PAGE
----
Thursday, 7 January 2016

Times are changing for responsibility in age group ranks regarding illegal doping due to the new “pro-amateur” status many athletes are taking on. The level of commitment and competition within amateur ranks has unfortunately led to an increase in the use of banned substances to gain advantage. 2015 was the year that both Triathlon Australia and Ironman Asia Pacific released media statements outlining the testing program that would occur in age group athletes at competitions.



Triathlon Australia in March 2015 said “To help ensure that doping is not occurring in triathlon, we will be commencing anti-doping testing on age group athletes at several events this year.  As a start, we will be collecting blood and urine samples at the Mooloolaba Triathlon this weekend and at the IRONMAN Asia Pacific Championships in Melbourne next weekend.” See slowtwitch report here

 Ironman Asia Pacific added the following to the athlete information guide for the Sunsmart Mandurah 70.3 and pulled the trigger on tests to random and podium finishers at the event afterwards “No athlete can use a Performance Enhancing drug or procedure. Athletes may be requested to undergo drug testing before and after the event. If you are requested to do so, you hereby agree to abide by such testing procedures.”

The bottom line is now all Age Group athletes must take responsibility for themselves in ensuring no banned substance is taken (either on purpose or by mistake) or risk being banned from competition.

With this in mind, YourIronGuide completed the ASADA Level 2 Anti-Doping Course with 2016 upgrade and here are the findings you should be aware of:

A cool new phone App developed by WADA is available to search for all banned substances (2 new added for 2016) as a quick reference if you are unsure about any chemical listed on a supplement or medication. We highly recommend you grab it and it can be found here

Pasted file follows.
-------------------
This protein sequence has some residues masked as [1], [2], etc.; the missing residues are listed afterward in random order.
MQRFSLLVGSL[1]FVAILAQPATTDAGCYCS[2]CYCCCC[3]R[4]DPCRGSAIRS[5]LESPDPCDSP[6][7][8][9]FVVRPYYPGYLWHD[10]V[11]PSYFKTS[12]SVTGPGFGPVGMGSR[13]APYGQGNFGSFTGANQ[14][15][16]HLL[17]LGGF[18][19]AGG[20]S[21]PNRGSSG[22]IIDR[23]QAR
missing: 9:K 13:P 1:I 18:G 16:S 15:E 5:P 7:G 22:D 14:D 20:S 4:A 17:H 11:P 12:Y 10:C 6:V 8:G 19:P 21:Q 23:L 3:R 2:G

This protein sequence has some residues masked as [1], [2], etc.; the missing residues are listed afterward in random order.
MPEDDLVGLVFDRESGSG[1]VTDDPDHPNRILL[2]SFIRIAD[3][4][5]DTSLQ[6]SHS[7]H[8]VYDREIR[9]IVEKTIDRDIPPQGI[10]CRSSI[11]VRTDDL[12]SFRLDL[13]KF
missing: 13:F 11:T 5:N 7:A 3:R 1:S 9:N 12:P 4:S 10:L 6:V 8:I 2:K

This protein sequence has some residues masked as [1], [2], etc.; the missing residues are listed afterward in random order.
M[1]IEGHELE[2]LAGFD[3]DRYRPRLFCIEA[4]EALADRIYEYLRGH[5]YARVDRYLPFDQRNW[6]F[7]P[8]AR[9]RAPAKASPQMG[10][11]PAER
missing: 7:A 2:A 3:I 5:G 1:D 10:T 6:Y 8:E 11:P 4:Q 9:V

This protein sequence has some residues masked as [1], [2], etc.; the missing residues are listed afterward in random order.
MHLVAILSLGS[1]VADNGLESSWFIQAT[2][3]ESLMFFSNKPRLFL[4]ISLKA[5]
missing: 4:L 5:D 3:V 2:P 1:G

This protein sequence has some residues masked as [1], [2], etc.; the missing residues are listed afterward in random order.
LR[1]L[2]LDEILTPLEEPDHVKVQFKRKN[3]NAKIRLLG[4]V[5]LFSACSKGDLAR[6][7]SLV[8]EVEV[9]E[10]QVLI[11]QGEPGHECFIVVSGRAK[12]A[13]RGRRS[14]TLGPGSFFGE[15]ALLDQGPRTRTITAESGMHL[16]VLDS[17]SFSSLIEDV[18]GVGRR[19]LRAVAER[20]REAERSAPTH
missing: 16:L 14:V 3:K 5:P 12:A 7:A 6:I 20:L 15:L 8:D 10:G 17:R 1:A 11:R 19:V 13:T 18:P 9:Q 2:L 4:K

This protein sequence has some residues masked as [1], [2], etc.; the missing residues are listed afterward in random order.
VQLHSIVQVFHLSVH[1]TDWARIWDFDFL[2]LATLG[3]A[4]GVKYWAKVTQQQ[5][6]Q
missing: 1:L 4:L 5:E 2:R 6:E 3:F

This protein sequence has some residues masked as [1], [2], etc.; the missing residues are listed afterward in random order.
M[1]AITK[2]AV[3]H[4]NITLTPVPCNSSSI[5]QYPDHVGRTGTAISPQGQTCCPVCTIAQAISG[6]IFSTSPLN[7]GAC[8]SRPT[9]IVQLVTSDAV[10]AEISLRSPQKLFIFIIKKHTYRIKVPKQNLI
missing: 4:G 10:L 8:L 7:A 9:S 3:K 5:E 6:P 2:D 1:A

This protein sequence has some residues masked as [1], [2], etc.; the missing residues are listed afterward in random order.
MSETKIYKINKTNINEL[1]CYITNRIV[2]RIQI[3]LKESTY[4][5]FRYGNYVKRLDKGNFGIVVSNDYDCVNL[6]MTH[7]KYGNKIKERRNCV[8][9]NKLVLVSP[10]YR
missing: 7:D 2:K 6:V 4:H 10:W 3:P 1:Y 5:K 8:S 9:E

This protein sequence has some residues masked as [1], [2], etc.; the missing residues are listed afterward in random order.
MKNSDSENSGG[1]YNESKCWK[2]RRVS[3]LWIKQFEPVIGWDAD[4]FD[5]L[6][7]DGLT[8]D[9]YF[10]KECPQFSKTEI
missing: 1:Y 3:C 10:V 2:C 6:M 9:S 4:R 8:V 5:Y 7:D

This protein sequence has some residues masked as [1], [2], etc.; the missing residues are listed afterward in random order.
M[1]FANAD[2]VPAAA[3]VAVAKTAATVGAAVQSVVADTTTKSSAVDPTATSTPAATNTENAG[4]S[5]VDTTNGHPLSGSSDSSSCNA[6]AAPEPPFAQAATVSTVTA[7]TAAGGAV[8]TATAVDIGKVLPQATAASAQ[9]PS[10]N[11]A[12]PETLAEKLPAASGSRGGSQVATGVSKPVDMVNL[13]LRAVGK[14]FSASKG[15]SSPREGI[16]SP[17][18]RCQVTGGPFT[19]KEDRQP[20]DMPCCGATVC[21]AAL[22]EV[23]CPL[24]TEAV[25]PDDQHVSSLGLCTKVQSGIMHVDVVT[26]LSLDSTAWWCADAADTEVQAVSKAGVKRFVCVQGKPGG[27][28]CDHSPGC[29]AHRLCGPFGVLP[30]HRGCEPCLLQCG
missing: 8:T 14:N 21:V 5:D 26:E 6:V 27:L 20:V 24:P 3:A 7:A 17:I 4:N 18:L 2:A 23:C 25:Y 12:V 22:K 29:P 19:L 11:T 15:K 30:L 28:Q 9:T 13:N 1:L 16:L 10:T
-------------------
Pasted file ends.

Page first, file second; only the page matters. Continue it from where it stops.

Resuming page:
Any athlete associated with support personnel who themselves have been previously suspended can also now incur a rule violation through association. The prohibited association list is interesting and contains names such as Michele Ferrari (know better as Lance Armstrong’s best friend during his winning years). This is worth a view to see if anyone locally should not be associated with and can be found on the WADA website here

A common myth amongst Triathletes is that supplement intake is a safe “clean” method of increasing nutrients. Human and Supplement Testing Australia (HASTA) recently released findings of 63 common supplements purchased both online and at physical sites around Australia. Of these, 10 were found to contain WADA banned substances and 6 were found to contain 2 or more banned substances. The products tested included powders, capsules, tablets, gels and bars. This opens up a real threat to all athletes that they could be ingesting a banned substance without even knowing it!
The good news is that many suppliers have asked for independent testing of their products by a company called Informed-sport.com. Their website shows a list of companies and products that have been tested to confirm they do NOT contain any banned substances and are recommended for safe use (or at least a much better alternative to an independently untested product). Their website and list of registered products can be found here


YourIronGuide applauds the steps being taken to ensure a level playing field for all athletes, amateur or professional.

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